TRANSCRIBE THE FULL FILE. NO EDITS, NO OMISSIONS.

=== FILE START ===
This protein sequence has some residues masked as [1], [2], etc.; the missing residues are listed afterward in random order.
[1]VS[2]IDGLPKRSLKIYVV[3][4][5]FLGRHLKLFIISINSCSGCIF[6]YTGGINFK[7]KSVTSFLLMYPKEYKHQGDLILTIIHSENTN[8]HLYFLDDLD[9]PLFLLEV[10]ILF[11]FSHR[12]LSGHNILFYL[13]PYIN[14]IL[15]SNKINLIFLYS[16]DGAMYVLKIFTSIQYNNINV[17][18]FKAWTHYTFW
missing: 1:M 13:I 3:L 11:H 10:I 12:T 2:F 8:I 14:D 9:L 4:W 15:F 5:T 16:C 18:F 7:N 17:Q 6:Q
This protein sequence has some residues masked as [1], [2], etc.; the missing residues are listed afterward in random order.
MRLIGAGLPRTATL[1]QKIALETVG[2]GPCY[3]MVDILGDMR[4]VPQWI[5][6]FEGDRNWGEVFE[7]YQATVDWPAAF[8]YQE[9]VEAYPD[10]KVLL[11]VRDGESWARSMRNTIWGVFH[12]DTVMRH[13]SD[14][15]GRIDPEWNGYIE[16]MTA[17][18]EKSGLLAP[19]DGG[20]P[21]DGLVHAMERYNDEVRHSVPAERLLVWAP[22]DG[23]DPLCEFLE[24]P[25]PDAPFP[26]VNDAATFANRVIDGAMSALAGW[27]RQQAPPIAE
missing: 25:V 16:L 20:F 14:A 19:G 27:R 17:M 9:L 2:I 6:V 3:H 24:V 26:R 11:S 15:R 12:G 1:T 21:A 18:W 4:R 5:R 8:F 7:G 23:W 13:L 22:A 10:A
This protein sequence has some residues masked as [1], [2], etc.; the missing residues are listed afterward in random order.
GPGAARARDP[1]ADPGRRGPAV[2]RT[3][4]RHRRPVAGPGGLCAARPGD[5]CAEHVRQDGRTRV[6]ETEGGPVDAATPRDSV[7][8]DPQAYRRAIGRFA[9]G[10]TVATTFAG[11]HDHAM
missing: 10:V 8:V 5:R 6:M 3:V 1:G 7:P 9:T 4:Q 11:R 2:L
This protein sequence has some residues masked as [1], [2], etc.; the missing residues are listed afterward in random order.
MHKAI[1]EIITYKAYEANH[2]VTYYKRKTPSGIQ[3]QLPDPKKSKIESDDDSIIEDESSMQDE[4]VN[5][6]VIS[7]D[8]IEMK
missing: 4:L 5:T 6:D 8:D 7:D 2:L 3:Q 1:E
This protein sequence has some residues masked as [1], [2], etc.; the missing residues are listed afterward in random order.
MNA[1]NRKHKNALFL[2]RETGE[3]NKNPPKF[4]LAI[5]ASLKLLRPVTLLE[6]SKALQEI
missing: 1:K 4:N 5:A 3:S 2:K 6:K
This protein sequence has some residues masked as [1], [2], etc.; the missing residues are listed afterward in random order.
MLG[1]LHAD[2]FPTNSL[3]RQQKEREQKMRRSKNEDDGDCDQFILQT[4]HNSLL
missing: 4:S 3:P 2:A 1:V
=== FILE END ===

This protein sequence has some residues masked as [1], [2], etc.; the missing residues are listed afterward in random order.
[1]VS[2]IDGLPKRSLKIYVV[3][4][5]FLGRHLKLFIISINSCSGCIF[6]YTGGINFK[7]KSVTSFLLMYPKEYKHQGDLILTIIHSENTN[8]HLYFLDDLD[9]PLFLLEV[10]ILF[11]FSHR[12]LSGHNILFYL[13]PYIN[14]IL[15]SNKINLIFLYS[16]DGAMYVLKIFTSIQYNNINV[17][18]FKAWTHYTFW
missing: 1:M 13:I 3:L 11:H 10:I 12:T 2:F 8:I 14:D 9:L 4:W 15:F 5:T 16:C 18:F 7:N 17:Q 6:Q
This protein sequence has some residues masked as [1], [2], etc.; the missing residues are listed afterward in random order.
MRLIGAGLPRTATL[1]QKIALETVG[2]GPCY[3]MVDILGDMR[4]VPQWI[5][6]FEGDRNWGEVFE[7]YQATVDWPAAF[8]YQE[9]VEAYPD[10]KVLL[11]VRDGESWARSMRNTIWGVFH[12]DTVMRH[13]SD[14][15]GRIDPEWNGYIE[16]MTA[17][18]EKSGLLAP[19]DGG[20]P[21]DGLVHAMERYNDEVRHSVPAERLLVWAP[22]DG[23]DPLCEFLE[24]P[25]PDAPFP[26]VNDAATFANRVIDGAMSALAGW[27]RQQAPPIAE
missing: 25:V 16:L 20:F 14:A 19:G 27:R 17:M 9:L 2:I 6:V 3:H 24:V 26:R 11:S 15:R 12:G 1:T 21:A 18:W 4:R 5:R 8:F 7:G 23:W 13:L 22:A 10:A
This protein sequence has some residues masked as [1], [2], etc.; the missing residues are listed afterward in random order.
GPGAARARDP[1]ADPGRRGPAV[2]RT[3][4]RHRRPVAGPGGLCAARPGD[5]CAEHVRQDGRTRV[6]ETEGGPVDAATPRDSV[7][8]DPQAYRRAIGRFA[9]G[10]TVATTFAG[11]HDHAM
missing: 10:V 8:V 5:R 6:M 3:V 1:G 7:P 9:T 4:Q 11:R 2:L
This protein sequence has some residues masked as [1], [2], etc.; the missing residues are listed afterward in random order.
MHKAI[1]EIITYKAYEANH[2]VTYYKRKTPSGIQ[3]QLPDPKKSKIESDDDSIIEDESSMQDE[4]VN[5][6]VIS[7]D[8]IEMK
missing: 4:L 5:T 6:D 8:D 7:D 2:L 3:Q 1:E
This protein sequence has some residues masked as [1], [2], etc.; the missing residues are listed afterward in random order.
MNA[1]NRKHKNALFL[2]RETGE[3]NKNPPKF[4]LAI[5]ASLKLLRPVTLLE[6]SKALQEI
missing: 1:K 4:N 5:A 3:S 2:K 6:K
This protein sequence has some residues masked as [1], [2], etc.; the missing residues are listed afterward in random order.
MLG[1]LHAD[2]FPTNSL[3]RQQKEREQKMRRSKNEDDGDCDQFILQT[4]HNSLL
missing: 4:S 3:P 2:A 1:V